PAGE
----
Blog Entry

Boatright's lawyer takes shots at NCAA

Posted on: January 29, 2012 11:28 am
Edited on: January 30, 2012 7:05 am

By Jeff Goodman

Ryan Boatright was cleared by the NCAA yesterday -- for the second time. 

Boatright and his mother received more than $8,000 in impermissible benefits prior to and after he enrolled at UConn from an least two individuals linked to nonscholastic basketball and professional sports. 

The NCAA posted specific information on its website yesterday, including the reasons why Boatright was granted limited immunity by the NCAA's Committee of Infractions. 

His lawyer, Scott Tompsett, just sent an email to numerous media members concerning the information that the NCAA publicly released in reference to Boatright. 

"I am astounded that the NCAA released confidential information about Ryan’s case. Ryan and his mother Tanesha cooperated fully with the NCAA with the clear understanding that the information they provided would be kept confidential and would not be released to the public. The NCAA has violated the Boatrights’ privacy by releasing their personal information.

Moreover, the NCAA’s statement contains false and misleading information. For example, the statement implies that the benefits in question were provided to influence Ryan’s decision either to attend UConn or choose an agent, if and when he goes pro. That is false and the NCAA knows it. In fact, the two individuals who provided the benefits are friends of the Boatrights. They were simply helping the family with no expectation of repayment or reciprocation. And there’s not a shred of evidence that they influenced Ryan’s decision to attend UConn or that they intend to represent Ryan if he ever goes pro. The public also should know that the NCAA never told Tanesha and Ryan who made the accusations about them or told them the substance of the accusations so they could defend themselves. Further, contrary to the NCAA’s statement, neither Tanesha nor Ryan received a car from anyone.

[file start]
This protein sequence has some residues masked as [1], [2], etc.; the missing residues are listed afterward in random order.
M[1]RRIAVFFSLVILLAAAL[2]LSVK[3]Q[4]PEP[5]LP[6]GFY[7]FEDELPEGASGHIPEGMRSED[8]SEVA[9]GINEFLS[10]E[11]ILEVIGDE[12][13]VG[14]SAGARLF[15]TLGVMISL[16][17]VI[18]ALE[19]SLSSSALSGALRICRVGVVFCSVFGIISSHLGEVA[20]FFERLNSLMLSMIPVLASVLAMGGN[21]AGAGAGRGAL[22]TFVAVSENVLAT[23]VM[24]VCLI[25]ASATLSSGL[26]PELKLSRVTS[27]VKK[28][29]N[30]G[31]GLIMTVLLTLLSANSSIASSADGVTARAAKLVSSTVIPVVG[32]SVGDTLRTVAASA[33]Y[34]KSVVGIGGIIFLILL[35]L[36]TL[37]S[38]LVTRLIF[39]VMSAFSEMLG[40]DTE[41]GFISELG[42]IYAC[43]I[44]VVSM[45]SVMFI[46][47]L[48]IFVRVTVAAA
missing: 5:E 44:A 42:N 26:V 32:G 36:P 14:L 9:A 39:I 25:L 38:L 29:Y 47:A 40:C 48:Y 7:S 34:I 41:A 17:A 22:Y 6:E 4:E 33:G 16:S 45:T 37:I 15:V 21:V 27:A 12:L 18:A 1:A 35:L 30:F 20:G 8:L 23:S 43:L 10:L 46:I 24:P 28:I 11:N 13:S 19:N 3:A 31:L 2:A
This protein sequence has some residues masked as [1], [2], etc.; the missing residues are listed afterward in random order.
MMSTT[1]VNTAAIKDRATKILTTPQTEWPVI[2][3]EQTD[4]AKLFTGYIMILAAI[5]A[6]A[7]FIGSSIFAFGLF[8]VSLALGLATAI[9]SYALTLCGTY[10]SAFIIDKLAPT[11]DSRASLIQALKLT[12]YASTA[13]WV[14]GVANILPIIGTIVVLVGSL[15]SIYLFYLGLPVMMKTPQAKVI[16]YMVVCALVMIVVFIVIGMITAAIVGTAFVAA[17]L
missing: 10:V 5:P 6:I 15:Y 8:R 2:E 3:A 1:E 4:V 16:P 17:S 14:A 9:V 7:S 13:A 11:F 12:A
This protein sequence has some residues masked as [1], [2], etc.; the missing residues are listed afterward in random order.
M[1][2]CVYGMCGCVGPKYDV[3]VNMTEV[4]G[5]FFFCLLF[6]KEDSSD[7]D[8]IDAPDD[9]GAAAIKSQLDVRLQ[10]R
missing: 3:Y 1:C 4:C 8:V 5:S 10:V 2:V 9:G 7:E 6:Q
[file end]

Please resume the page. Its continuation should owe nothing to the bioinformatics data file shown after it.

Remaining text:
Until the NCAA released its statement, the Boatrights considered this matter closed. But the NCAA’s improper release of private and false information has caused the Boatrights to consider their legal options."

Scott W. Tompsett, Stinson Morrison Hecker LLP

UPDATE: The NCAA has responded to Tompsett's allegations with a statement of its own. Here goes:

<tt>"Scott Tompsett’s allegations are not accurate. The NCAA statement regarding Ryan Boatright is factual and in response to numerous public misstatements and the resulting inaccurate reporting by some media. The NCAA acted appropriately to ensure the misleading accounts did not continue. The NCAA did not violate the student-athlete or family’s privacy in anyway, nor did it imply that the benefits were used to influence Ryan Boatright to attend the University of Connecticut.

"In fact, both UCONN and Mr. Boatright should be commended for their cooperation throughout the process to gather information. The school and student-athlete’s dedication to uncover the facts should be viewed as a positive example, not somehow construed negatively. Had Ms. Boatright cooperated fully from the beginning, this matter could have been settled months ago"</tt>


Since: Jan 16, 2008
Posted on: January 29, 2012 7:22 pm

Boatright's lawyer takes shots at NCAA

I just found this Izzo comment funny. 

Izzo has only played Calipari once in his career (lost in the 2008 NCAA Tournament) & Calhoun twice (Won the 2009 Final Four game & lost the 2009-10 Maui Invitational semifinal game). Isn't it nice to know facts before you go running your mouth?  

Since: Aug 29, 2006
Posted on: January 29, 2012 7:10 pm

Boatright's lawyer takes shots at NCAA

To quote Matt Jones on the KSR site tonight:

" Last year, the NCAA declared Enes Kanter permanantly ineligible for accepting cash as a teenager while playing for a Turkish club team. Kanter was not given the option of paying back the amount he received and serve a suspension, like the NCAA typically allows, but instead was permanantly banned from playing college basketball. The NCAA maintained that Kanter couldn’t pay back the money or sit out games because the money came from a professional team. As long as the dollar amount is $1 or more in excess of what the NCAA determines as living expenses, a <del datetime="2012-01-29T21:34:21+00:00">student-athlete</del> basketball player is ruled permanantly ineligible <del datetime="2012-01-29T21:34:21+00:00">if he plays for Kentucky </del>according to NCAA bylaws.

In summary, it was determined by the NCAA that the <del datetime="2012-01-29T21:34:21+00:00">student-athlete</del> basketball player accepted $8,000 and a car from at least two individuals linked to professional sports. Boatright, unlike Kanter, was cleared to play because of limited immunity, an important “yet selectively used” tool to prevent Boatright from missing a significant number of games so that he can repay the impermissable benefits that he received. How nice of those fine folks at the NCAA to “selectively” (as they claim) allow Boatright to play at UConn, but not Enes Kanter to play at Kentucky.

Perhaps this calls for another visit by Drew Franklin to the NCAA headquarters to receive further clarification on the selectively used tools to allow athletes to become eligible at UConn and other schools, but not at Kentucky."

I could not agree more.........very well said Matt.



Since: Sep 22, 2009
Posted on: January 29, 2012 6:29 pm

Boatright's lawyer takes shots at NCAA